The significance behind wearing green and gold

Emily+Waddell%2C+a+junior+sport+management+major%2C+Mary+Anna+Jambon%2C+a+junior+sport+management+major%2C+and+Nadia+Whitfield%2C+a+senior+sport+management+major%2C+showcase+their+department+apparel.+
Back to Article
Back to Article

The significance behind wearing green and gold

Emily Waddell, a junior sport management major, Mary Anna Jambon, a junior sport management major, and Nadia Whitfield, a senior sport management major, showcase their department apparel.

Emily Waddell, a junior sport management major, Mary Anna Jambon, a junior sport management major, and Nadia Whitfield, a senior sport management major, showcase their department apparel.

Johnathan Zeringue/The Lion’s Roar

Emily Waddell, a junior sport management major, Mary Anna Jambon, a junior sport management major, and Nadia Whitfield, a senior sport management major, showcase their department apparel.

Johnathan Zeringue/The Lion’s Roar

Johnathan Zeringue/The Lion’s Roar

Emily Waddell, a junior sport management major, Mary Anna Jambon, a junior sport management major, and Nadia Whitfield, a senior sport management major, showcase their department apparel.

Hang on for a minute...we're trying to find some more stories you might like.


Email This Story






Wearing university apparel allows students to showcase their school spirit and represent their institution.

Kristina McBride, coordinator of tutoring and record keeping for Student Support Services, shared why students benefit from wearing school apparel.

“Students feel a sense of belonging and pride when they are able to represent the university they belong to,” said McBride. “It connects students to each other regardless of their cultures, religions, club and organization affiliations, majors and interests.”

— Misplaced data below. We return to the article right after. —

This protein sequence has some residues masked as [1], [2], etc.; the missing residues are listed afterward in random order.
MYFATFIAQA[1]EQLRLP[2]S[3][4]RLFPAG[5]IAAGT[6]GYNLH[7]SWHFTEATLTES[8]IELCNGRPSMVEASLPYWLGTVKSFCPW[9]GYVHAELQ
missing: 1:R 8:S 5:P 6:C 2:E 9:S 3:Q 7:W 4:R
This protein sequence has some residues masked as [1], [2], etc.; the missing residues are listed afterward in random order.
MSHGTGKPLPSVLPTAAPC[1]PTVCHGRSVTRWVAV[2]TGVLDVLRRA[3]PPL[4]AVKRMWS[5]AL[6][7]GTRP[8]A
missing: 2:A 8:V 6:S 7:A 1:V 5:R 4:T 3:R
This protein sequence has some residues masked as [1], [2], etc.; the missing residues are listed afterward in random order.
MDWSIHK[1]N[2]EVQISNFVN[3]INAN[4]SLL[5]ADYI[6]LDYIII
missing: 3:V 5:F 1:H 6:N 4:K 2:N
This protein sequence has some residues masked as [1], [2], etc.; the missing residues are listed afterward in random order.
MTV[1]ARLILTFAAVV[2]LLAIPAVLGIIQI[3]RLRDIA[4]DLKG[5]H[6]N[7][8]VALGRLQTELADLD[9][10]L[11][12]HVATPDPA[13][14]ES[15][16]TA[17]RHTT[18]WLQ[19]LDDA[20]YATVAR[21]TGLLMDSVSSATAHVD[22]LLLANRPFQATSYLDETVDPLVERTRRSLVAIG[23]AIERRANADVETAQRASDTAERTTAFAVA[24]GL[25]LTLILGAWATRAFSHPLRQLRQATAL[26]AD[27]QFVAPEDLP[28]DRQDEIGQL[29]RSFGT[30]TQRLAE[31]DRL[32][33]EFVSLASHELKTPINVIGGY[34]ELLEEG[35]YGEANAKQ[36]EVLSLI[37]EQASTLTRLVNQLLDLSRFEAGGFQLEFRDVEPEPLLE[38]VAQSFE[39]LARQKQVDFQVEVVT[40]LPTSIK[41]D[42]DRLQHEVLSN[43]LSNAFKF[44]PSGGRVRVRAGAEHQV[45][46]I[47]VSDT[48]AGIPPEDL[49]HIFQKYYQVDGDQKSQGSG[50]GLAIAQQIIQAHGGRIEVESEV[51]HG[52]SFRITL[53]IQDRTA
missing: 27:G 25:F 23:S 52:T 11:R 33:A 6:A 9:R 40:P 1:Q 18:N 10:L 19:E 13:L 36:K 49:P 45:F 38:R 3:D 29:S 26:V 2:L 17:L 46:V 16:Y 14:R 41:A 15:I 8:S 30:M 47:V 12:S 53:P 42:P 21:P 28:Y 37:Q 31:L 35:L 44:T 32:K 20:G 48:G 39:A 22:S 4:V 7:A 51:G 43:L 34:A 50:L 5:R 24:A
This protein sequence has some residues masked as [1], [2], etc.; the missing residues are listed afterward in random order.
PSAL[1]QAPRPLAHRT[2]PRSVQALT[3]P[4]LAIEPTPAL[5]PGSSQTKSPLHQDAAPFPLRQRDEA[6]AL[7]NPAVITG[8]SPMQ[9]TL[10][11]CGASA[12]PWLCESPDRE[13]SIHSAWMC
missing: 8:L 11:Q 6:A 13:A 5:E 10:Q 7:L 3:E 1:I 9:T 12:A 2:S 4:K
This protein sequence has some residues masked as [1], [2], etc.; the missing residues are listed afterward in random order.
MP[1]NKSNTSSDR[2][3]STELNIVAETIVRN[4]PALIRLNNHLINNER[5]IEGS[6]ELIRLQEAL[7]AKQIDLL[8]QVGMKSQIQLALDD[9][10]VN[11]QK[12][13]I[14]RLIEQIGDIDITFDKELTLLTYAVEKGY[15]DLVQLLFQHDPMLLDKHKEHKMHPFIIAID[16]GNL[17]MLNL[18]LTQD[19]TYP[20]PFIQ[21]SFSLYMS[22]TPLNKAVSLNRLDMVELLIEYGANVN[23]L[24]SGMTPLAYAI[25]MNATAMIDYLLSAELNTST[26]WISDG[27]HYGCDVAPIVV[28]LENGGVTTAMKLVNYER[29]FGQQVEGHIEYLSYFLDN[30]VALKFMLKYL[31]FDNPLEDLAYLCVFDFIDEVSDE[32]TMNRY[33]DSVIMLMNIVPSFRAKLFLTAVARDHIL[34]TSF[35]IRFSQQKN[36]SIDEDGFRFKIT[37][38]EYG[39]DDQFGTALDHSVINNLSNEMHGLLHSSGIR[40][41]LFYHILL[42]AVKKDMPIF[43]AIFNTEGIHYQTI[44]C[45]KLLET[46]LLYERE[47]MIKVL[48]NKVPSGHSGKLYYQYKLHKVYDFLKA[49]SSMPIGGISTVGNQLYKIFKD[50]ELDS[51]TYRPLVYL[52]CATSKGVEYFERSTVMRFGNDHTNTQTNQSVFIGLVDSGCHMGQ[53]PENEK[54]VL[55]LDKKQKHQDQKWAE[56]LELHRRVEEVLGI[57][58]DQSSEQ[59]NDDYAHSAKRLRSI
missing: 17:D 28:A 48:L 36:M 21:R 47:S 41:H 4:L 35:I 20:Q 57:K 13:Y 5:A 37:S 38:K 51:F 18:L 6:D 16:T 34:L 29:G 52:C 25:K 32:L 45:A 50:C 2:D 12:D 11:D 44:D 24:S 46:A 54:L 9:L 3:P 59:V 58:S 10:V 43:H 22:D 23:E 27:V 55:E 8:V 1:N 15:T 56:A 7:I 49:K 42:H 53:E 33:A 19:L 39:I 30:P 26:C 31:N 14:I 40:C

Juanesha Davis, a sophomore social work major, explained the importance for her as an orientation leader to wear university gear.

“Wearing Southeastern apparel as an OL distinguishes students, such as myself, that involve themselves in leadership,” shared Davis. “The apparel also displays my love for my university. I feel that it is imperative to represent the institution that is evolving me as a person.”

Sydnee Clark, a sophomore athletic training major, wears designated school apparel because it is required for her field of work.

“It’s about me wanting to look professional in uniform,” stated Clark. “The athletes and coaches will be able to recognize me. It helps everyone know that I am an athletic trainer and limits confusion.”

In addition, “Lion Up Tuesdays” provide the opportunity for both students and faculty to show off their university apparel throughout campus.

“’Lion Up Tuesdays’ are a chance for the students, faculty and staff to show and share the pride they have in their institution,” shared McBride. “I also think it’s common for schools and universities to have designated pride days as it creates a feeling of camaraderie across campus.”

The costs of university apparel may restrict some students from being able to afford school clothing. Jasmyn Donsereaux, a junior early childhood education major, compared the university prices to off-campus stores.

“At other places, a shirt would normally cost from $9.99 to $12.99,” expressed Donsereaux. “Here, a T-shirt starts at $12.99, and the prices are often not reasonable for students and commuters.”

According to Donsereaux, the university can offer more ways for students to get involved with wearing green and gold.

“There should be mini-events held by the ‘S’ or in the breezeway or student park,” advised Donseraux. “They can award students who have on Southeastern gear, such as how CAB does. More organizations should also try to get involved as well.”

Miss Southeastern Louisiana University Chelsey Blank, a junior accounting major, discussed her experience with purchasing university apparel in relation to buying a boutique green and gold dress.

“If you buy a shirt from the bookstore that’s Southeastern apparel, it’s cheaper than buying a whole dress at a boutique,” shared Blank. “I know the boutiques around here can be pricey. While they try to do Southeastern discounts, I’m in the process of also trying to get them to do a Miss Southeastern discount.”

Blank believes the university can do more to make its apparel more affordable for students.

“The bookstore offers some good deals at certain times for us to be able to show school pride,” explained Blank. “I do feel though that they should maybe give coupons to students that participate in ‘Lion Up Tuesday.’ This can maybe include 10 percent off your next purchase if they see you’re wearing something that’s green or gold. I also think that would be something to implement in order to bring more attraction and traffic to the bookstore.”

CORRECTION: The image caption originally identified the women as Mahayla Taylor, Deven Daniels and Runquiesha Myles. The correct names and majors have been updated – May 3, 2019